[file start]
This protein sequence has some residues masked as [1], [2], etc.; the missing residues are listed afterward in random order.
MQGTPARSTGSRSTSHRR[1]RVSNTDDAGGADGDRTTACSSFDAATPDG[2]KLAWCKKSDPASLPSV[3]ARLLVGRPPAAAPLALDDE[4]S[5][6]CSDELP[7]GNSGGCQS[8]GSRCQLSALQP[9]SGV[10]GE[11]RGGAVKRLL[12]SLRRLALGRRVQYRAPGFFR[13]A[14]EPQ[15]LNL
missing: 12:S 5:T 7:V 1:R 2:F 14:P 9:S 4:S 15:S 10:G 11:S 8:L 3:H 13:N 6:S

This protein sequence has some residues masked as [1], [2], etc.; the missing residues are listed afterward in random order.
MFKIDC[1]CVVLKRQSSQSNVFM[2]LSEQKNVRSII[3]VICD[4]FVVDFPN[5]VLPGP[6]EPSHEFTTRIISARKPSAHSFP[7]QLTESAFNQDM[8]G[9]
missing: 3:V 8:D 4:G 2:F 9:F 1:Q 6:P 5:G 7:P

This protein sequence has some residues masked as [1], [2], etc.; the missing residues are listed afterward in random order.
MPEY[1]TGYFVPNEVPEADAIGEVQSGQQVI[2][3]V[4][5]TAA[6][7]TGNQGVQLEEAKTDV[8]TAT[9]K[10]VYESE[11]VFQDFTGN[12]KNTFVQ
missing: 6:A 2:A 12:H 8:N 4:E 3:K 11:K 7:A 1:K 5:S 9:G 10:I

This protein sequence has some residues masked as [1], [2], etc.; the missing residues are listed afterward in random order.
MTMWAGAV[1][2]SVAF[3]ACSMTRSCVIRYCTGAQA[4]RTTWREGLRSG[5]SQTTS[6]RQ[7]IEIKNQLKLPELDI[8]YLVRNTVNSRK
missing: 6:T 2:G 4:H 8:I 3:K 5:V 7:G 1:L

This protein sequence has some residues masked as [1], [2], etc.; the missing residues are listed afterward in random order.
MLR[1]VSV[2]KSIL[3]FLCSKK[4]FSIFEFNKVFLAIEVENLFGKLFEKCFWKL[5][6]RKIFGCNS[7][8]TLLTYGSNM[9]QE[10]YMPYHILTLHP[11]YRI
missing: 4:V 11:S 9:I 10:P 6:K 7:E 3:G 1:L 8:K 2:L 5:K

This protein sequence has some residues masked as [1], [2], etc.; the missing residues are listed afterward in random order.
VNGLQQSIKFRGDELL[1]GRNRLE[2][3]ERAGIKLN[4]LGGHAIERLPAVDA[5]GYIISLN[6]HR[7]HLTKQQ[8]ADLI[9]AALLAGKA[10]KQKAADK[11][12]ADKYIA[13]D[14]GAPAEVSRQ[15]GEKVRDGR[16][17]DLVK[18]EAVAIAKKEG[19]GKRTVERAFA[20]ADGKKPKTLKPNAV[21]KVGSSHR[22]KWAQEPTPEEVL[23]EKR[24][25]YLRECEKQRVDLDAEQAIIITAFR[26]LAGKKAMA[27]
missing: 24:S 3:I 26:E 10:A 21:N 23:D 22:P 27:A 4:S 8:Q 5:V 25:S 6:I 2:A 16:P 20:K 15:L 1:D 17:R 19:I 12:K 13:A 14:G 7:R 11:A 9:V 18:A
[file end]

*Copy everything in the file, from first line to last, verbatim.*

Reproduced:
This protein sequence has some residues masked as [1], [2], etc.; the missing residues are listed afterward in random order.
MQGTPARSTGSRSTSHRR[1]RVSNTDDAGGADGDRTTACSSFDAATPDG[2]KLAWCKKSDPASLPSV[3]ARLLVGRPPAAAPLALDDE[4]S[5][6]CSDELP[7]GNSGGCQS[8]GSRCQLSALQP[9]SGV[10]GE[11]RGGAVKRLL[12]SLRRLALGRRVQYRAPGFFR[13]A[14]EPQ[15]LNL
missing: 12:S 5:T 7:V 1:R 2:F 14:P 9:S 4:S 15:S 10:G 11:S 8:L 3:H 13:N 6:S

This protein sequence has some residues masked as [1], [2], etc.; the missing residues are listed afterward in random order.
MFKIDC[1]CVVLKRQSSQSNVFM[2]LSEQKNVRSII[3]VICD[4]FVVDFPN[5]VLPGP[6]EPSHEFTTRIISARKPSAHSFP[7]QLTESAFNQDM[8]G[9]
missing: 3:V 8:D 4:G 2:F 9:F 1:Q 6:P 5:G 7:P

This protein sequence has some residues masked as [1], [2], etc.; the missing residues are listed afterward in random order.
MPEY[1]TGYFVPNEVPEADAIGEVQSGQQVI[2][3]V[4][5]TAA[6][7]TGNQGVQLEEAKTDV[8]TAT[9]K[10]VYESE[11]VFQDFTGN[12]KNTFVQ
missing: 6:A 2:A 12:H 8:N 4:E 3:K 11:K 7:A 1:K 5:S 9:G 10:I

This protein sequence has some residues masked as [1], [2], etc.; the missing residues are listed afterward in random order.
MTMWAGAV[1][2]SVAF[3]ACSMTRSCVIRYCTGAQA[4]RTTWREGLRSG[5]SQTTS[6]RQ[7]IEIKNQLKLPELDI[8]YLVRNTVNSRK
missing: 6:T 2:G 4:H 8:I 3:K 5:V 7:G 1:L

This protein sequence has some residues masked as [1], [2], etc.; the missing residues are listed afterward in random order.
MLR[1]VSV[2]KSIL[3]FLCSKK[4]FSIFEFNKVFLAIEVENLFGKLFEKCFWKL[5][6]RKIFGCNS[7][8]TLLTYGSNM[9]QE[10]YMPYHILTLHP[11]YRI
missing: 4:V 11:S 9:I 10:P 6:K 7:E 3:G 1:L 8:K 2:L 5:K

This protein sequence has some residues masked as [1], [2], etc.; the missing residues are listed afterward in random order.
VNGLQQSIKFRGDELL[1]GRNRLE[2][3]ERAGIKLN[4]LGGHAIERLPAVDA[5]GYIISLN[6]HR[7]HLTKQQ[8]ADLI[9]AALLAGKA[10]KQKAADK[11][12]ADKYIA[13]D[14]GAPAEVSRQ[15]GEKVRDGR[16][17]DLVK[18]EAVAIAKKEG[19]GKRTVERAFA[20]ADGKKPKTLKPNAV[21]KVGSSHR[22]KWAQEPTPEEVL[23]EKR[24][25]YLRECEKQRVDLDAEQAIIITAFR[26]LAGKKAMA[27]
missing: 24:S 3:I 26:E 10:A 21:N 23:D 22:P 27:A 4:S 8:Q 5:V 25:S 6:I 2:A 16:P 20:K 15:L 1:D 17:R 19:I 12:K 13:A 14:G 7:R 11:A 9:V 18:A